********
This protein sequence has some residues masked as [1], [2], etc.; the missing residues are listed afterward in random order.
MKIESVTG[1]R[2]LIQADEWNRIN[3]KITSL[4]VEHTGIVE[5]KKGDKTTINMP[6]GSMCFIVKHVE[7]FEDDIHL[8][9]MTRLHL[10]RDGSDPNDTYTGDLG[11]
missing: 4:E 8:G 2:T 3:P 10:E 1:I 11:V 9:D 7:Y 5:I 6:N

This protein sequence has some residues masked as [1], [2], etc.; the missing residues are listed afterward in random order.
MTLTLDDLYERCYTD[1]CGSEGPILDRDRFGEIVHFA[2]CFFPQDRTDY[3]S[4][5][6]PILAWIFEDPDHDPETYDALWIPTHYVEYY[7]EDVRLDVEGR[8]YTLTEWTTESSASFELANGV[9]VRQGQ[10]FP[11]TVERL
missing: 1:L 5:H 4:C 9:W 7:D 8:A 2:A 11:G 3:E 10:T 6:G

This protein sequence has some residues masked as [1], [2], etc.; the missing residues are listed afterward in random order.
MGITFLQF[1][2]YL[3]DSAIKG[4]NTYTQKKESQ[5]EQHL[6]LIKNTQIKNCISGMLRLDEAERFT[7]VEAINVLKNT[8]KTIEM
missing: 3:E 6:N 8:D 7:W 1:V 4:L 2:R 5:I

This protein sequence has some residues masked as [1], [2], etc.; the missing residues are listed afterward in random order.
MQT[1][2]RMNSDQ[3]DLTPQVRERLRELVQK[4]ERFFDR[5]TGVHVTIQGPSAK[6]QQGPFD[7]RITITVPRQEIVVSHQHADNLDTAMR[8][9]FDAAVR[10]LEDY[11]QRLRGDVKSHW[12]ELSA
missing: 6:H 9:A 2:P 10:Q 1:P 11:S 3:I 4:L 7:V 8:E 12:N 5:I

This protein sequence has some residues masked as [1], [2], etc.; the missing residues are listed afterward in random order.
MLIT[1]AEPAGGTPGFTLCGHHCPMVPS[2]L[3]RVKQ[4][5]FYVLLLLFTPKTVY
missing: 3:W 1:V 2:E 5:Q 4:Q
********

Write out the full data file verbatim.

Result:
This protein sequence has some residues masked as [1], [2], etc.; the missing residues are listed afterward in random order.
MKIESVTG[1]R[2]LIQADEWNRIN[3]KITSL[4]VEHTGIVE[5]KKGDKTTINMP[6]GSMCFIVKHVE[7]FEDDIHL[8][9]MTRLHL[10]RDGSDPNDTYTGDLG[11]
missing: 4:E 8:G 2:T 3:P 10:E 1:I 11:V 9:D 7:Y 5:I 6:N

This protein sequence has some residues masked as [1], [2], etc.; the missing residues are listed afterward in random order.
MTLTLDDLYERCYTD[1]CGSEGPILDRDRFGEIVHFA[2]CFFPQDRTDY[3]S[4][5][6]PILAWIFEDPDHDPETYDALWIPTHYVEYY[7]EDVRLDVEGR[8]YTLTEWTTESSASFELANGV[9]VRQGQ[10]FP[11]TVERL
missing: 1:L 5:H 4:C 9:W 7:D 8:A 2:A 11:G 3:E 10:T 6:G

This protein sequence has some residues masked as [1], [2], etc.; the missing residues are listed afterward in random order.
MGITFLQF[1][2]YL[3]DSAIKG[4]NTYTQKKESQ[5]EQHL[6]LIKNTQIKNCISGMLRLDEAERFT[7]VEAINVLKNT[8]KTIEM
missing: 3:E 6:N 8:D 7:W 1:V 4:L 2:R 5:I

This protein sequence has some residues masked as [1], [2], etc.; the missing residues are listed afterward in random order.
MQT[1][2]RMNSDQ[3]DLTPQVRERLRELVQK[4]ERFFDR[5]TGVHVTIQGPSAK[6]QQGPFD[7]RITITVPRQEIVVSHQHADNLDTAMR[8][9]FDAAVR[10]LEDY[11]QRLRGDVKSHW[12]ELSA
missing: 6:H 9:A 2:P 10:Q 1:P 11:S 3:I 4:L 7:V 8:E 12:N 5:I

This protein sequence has some residues masked as [1], [2], etc.; the missing residues are listed afterward in random order.
MLIT[1]AEPAGGTPGFTLCGHHCPMVPS[2]L[3]RVKQ[4][5]FYVLLLLFTPKTVY
missing: 3:W 1:V 2:E 5:Q 4:Q